If you want to go deeper into the subject of the Eucharist in the Bible, you can cite many more scriptural references than I do here, but since this post is only intended to help you get started I'm just going to use a few references—from Genesis, John, and Revelation.
Begin at the beginning
Whether you're teaching from the scriptures or the sacred tradition (it's almost always a combination of the two), you always want to begin with the reason why we need the sacraments. We need the sacraments because of the separation between God and man that is a result of the Fall.
That's why Cardinal Joseph Ratzinger (now Pope Benedict) said that every catechesis (teaching of the Faith) should begin with Genesis and the Fall so that they know why we need a savior (1).
The Eucharist is mentioned in all four gospel accounts, and if you start with the Last Supper in the synoptic Gospels (Matthew, Mark, and Luke), you'll focus on Jesus as the one who instituted the sacrament because those three books record the words of Christ when He did that.
John’s Gospel was written later than the others, so he didn't include the account of the Last Supper. Instead, He shows how Jesus taught the Pharisees about the Eucharist, and places a much greater emphasis on the Real Presence of Christ in the Eucharist.
You can start with any of them, but in this post I’m going to focus mostly on John’s Gospel, using both his emphasis on Jesus as God in John 1, and his account of Jesus teaching the Pharisees about the Eucharist in John 6.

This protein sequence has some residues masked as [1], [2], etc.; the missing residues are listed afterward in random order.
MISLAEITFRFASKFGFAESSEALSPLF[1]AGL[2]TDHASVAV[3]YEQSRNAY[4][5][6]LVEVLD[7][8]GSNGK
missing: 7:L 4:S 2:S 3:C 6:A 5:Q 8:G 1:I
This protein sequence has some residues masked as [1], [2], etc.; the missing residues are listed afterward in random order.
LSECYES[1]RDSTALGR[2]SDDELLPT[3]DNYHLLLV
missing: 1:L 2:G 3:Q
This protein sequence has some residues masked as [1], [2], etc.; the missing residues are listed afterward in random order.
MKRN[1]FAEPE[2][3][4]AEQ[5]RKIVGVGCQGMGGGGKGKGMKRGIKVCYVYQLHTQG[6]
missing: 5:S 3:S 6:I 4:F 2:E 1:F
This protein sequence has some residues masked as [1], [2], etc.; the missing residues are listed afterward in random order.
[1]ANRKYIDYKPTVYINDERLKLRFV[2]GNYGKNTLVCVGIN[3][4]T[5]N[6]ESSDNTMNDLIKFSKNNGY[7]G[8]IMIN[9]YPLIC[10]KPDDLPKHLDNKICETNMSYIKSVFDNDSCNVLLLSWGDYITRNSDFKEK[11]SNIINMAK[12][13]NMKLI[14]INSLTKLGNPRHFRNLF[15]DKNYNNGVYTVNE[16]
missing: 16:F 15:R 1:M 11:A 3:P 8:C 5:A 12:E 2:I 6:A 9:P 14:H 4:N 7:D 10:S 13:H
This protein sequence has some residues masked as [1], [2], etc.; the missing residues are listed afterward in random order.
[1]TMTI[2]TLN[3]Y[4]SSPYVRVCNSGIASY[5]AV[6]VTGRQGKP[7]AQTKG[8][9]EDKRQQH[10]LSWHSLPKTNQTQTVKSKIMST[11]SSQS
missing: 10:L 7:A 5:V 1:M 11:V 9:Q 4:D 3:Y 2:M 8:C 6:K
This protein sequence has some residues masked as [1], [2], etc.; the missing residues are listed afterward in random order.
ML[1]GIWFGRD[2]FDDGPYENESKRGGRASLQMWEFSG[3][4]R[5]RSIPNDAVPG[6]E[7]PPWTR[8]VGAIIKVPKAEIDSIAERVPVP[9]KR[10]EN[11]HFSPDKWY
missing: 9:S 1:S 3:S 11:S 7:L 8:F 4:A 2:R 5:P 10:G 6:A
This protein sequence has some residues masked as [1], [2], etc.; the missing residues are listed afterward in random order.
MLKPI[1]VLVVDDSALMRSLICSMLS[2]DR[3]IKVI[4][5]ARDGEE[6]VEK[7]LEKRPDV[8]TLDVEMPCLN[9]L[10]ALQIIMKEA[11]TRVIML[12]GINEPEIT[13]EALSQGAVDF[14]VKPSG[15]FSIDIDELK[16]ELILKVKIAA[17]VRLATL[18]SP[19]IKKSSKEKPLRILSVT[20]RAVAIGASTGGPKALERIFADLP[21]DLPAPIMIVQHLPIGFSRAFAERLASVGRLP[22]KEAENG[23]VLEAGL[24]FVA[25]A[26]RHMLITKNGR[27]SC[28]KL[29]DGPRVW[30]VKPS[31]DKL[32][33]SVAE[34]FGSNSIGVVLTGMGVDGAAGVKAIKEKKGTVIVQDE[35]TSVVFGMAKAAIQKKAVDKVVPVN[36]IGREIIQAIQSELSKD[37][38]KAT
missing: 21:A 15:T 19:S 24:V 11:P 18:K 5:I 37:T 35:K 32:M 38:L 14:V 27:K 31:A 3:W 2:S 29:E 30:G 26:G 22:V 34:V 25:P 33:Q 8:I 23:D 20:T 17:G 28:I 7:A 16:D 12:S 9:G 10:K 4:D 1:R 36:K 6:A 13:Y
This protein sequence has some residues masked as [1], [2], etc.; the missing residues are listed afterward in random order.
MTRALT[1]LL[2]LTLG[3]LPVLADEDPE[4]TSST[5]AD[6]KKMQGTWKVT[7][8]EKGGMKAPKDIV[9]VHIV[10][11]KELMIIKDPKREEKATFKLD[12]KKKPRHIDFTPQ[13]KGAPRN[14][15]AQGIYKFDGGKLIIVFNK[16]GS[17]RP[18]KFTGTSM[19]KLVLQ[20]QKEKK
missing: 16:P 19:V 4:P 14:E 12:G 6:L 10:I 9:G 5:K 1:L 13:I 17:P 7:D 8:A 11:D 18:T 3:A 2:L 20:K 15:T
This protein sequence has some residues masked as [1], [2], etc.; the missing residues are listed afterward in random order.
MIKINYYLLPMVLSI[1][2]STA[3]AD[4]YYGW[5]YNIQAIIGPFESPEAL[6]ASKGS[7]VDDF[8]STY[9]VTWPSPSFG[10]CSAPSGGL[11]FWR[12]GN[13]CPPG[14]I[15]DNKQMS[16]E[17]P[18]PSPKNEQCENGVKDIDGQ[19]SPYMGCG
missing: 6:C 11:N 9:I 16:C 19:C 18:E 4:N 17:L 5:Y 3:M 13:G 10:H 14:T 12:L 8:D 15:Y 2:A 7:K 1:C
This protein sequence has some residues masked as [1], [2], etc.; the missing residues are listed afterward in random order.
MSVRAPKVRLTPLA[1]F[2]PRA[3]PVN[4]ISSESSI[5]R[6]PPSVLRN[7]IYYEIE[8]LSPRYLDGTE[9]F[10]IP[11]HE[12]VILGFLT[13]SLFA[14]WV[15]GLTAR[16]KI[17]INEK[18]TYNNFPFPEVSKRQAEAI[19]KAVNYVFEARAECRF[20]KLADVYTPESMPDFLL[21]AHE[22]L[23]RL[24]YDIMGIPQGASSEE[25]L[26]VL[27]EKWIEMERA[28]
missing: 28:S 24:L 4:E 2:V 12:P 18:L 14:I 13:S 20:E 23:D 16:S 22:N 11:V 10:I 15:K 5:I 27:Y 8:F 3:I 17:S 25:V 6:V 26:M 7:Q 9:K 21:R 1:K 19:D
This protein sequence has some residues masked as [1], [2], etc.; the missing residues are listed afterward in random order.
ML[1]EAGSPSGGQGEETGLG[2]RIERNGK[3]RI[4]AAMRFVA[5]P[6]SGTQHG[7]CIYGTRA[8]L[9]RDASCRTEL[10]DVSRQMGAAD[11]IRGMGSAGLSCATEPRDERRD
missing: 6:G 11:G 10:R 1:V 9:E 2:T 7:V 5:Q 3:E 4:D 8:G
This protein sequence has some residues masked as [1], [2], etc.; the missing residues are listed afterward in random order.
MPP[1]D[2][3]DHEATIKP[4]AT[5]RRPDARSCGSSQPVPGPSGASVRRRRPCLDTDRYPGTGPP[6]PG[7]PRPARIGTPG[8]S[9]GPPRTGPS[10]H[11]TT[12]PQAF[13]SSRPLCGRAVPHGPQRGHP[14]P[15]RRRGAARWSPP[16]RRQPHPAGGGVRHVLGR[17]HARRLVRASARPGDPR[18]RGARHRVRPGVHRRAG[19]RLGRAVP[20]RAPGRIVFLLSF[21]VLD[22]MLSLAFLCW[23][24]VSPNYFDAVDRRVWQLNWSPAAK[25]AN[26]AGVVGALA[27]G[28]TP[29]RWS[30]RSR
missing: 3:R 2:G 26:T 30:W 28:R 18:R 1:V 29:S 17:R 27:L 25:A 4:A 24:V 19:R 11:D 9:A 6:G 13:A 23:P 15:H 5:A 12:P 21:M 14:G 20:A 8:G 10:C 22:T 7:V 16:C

In the Beginning...
In the very beginning of John's gospel, he emphasizes that Jesus is the very same God who created heaven and earth. You can see that if you read both John 1:1-3 and Genesis 1:1-3 closely and compare those two passages.
That comparison between the beginning of creation in Genesis is really important to understand the new creation that we are in Christ, because that new creation comes about through the sacraments.
When the Pharisees approach Jesus after the miracle of the multiplication of the loaves in John 6, they ask Him if he’s a prophet because they recognized that He had just performed a miracle similar to that of the prophet Elisha in 2 Kings 4:42–44.
Jesus, however, isn't just a prophet who acts under the power of God. He is God, so when He performs miracles it is by His own power, and these miracles show how He heals people by overcoming the effects of the Fall.
He heals the sick, forgives sin, reunites the lost sheep to God, and brings the dead back to life. Death, division, and sin are all effects of the Fall which will ultimately be healed at the end of time. Jesus is giving us all glimpses of what it will be like at that point and giving us hope by showing that He will heal and unite the world to Himself in the end.